Growing up, my home life had two speeds: Busby Berkeley musical and slasher film. By the time I was a teen-ager I spent the majority of my time in search of a more consistent genre (and sometimes coke and ecstacy) so was often too busy to pay attention in, what is commonly referred to as, “school.” I was a terrible student and the only miracle that took place in the four years I attended Sisters of the Presentation College Prepatory was my graduation. To this day, the mere word “graduation” sends me into fits of giggles. It was my first hustle.
A few months after convincing Sister Helene that now would be a good time to remember her vow of charity, overlook my academic record and let me pass on personality alone, I thought about my future. I was seventeen, rudderless, and, owing to a generous grant from a grandmother who had always appreciated my “moxie,” freshly home from several weeks in Europe. I arrived back in the States to find that A) my room had been given to my younger brother and B) pretending to speak Italian fluently cause I had spent most of July there did nothing but aggravate everyone in the room. It was time to make a plan.
I took stock of what I had: a Ziploc bag full of European coins, a diploma boasting a 2.1 GPA, and a tan. I was surprised to discover that none of these gems secured me a spot in college, so I headed out into the world to find passion in work and, of course, money for the coke and the ecstasy. Problem was - career wise - nothing fit.
I backed into everything I tried. Never so much choosing a direction as accepting one. Inevitably, I would reach a point at every job where my boredom grew so large that without notice to anyone, including myself, I would walk into work on a seemingly normal day and quit on the spot. Then, when I was 32, and woefully resigned that passion and work would never coexist in my life, something wonderful happened.
It was the year 2000 and I was a rep for commercial directors, making more money than I could spend and, as usual, hating every second of it. One particular Sunday I watched the Super Bowl with my other rep friends. We would talk during the game and amp up during the commercials, each of us yelling over the other to announce, “This is one of mine.” In the middle of the melee, a new monster.com spot came on featuring Robert Frost's poem, The Road Not Taken:
“… I shall be telling this with a sigh
Somewhere ages and ages hence:
Two roads diverged in a wood, and I –
I took the one less traveled by,
And that has made all the difference.”
I stole off to the bathroom and cried. Money be damned, once again, I was nowhere. I was sitting on the toilet, staring at the hostess towels like they held a clue, when a quiet but fertile seed planted itself in my brain.
My mother is an amazing poet and a literary life was greatly prized during my formative years. I had always written too but I never thought to choose the profession for myself. Writing was something you suffered for, something done under cover of darkness with a huge snifter of Brandy and, as my ghetto-adjacent childhood proved to me, there was no money in it, but for some reason, the morning after the Super Bowl, I went online and started to research writing classes.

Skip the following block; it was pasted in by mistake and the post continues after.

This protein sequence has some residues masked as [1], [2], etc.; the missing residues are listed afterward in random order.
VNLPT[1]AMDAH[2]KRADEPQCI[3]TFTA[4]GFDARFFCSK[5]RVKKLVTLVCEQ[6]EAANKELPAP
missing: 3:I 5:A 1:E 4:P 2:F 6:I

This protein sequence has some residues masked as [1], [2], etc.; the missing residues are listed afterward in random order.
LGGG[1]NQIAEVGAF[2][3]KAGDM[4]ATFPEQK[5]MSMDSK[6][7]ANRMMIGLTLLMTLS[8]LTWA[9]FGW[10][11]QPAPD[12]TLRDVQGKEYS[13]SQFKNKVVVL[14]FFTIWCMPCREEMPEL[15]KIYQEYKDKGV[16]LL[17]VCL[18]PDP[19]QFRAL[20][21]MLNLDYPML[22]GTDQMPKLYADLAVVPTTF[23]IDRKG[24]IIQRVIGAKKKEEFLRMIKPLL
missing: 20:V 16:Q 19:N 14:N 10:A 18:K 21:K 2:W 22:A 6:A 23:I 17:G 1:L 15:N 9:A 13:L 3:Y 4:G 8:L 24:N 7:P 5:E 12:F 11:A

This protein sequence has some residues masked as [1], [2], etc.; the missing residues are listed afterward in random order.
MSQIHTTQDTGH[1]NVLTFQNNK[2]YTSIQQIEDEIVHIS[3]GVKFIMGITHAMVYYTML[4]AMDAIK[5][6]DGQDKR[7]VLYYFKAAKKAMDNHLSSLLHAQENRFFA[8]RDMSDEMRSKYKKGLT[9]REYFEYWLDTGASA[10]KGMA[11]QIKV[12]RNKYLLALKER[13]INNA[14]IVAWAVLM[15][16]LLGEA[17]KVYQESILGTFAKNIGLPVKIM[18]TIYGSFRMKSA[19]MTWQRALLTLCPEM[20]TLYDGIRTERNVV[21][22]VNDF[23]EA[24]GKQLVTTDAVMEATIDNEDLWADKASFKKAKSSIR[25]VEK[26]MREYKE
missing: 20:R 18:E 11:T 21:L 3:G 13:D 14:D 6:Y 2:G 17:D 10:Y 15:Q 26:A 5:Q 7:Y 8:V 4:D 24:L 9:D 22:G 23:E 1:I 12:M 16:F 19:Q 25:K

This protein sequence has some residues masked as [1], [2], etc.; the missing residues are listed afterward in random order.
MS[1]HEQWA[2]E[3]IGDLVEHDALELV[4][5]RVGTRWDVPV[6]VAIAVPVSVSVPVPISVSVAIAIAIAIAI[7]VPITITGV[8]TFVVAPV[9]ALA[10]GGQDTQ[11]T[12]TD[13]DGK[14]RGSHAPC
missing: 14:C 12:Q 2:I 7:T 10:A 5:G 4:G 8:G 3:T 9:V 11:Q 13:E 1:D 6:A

Sitting at my desk that Monday morning, I discovered that my favorite poet - Stephen Dunn - was teaching a workshop in my favorite place – Mexico. The deadline for entries was THAT day. I looked up Frost's poem, cried a little more and spent the next hour bouncing back and forth between the poem and the workshop application.
I made myself a cup of coffee, smoked a cigarette, visited with my colleagues, then went back to my desk and wrote a poem about a woman trying to live a lie while serving tea to her inner “monsters.” I sent it to the editor of the workshop. At 3pm, I received an e-mail saying I had been accepted. At 4pm, I quit my job.
That was 11 years ago and I have never looked back.
I’m thinking about this because today The Early Girl turns one and, like all toddlers, I’ve been falling on my ass a LOT lately. Emotionally, I've been having a rather rocky, “Jesus, take the wheel,” couple of weeks but the only thing I can think about is how grateful I am for that Super Bowl. For Mexico. For my mother. For the written word.
Writing, something I now do in broad daylight and with great exaltation, turns out to be my greatest hustle ever. Other than Dash, it is also my greatest love. For the first time, what I do for a “living” (read: no money for a bikini wax) and what I do for fun, coexist. It can be, at times, an ear-splitting harmony.
BUT, for me, there is no greater professional pleasure and I miss the weekly Early Girl posts. I am tits deep into the script, and maybe it’ll reap many financial rewards, but on this auspicious occasion I just want to say that I miss you.
Thank you, so muchly, much for reading. At the time, walking away from the security of that repping job was the hardest decision I had ever made but, just so we're clear, you are a big part of why being brave so many years ago was the best thing I ever did.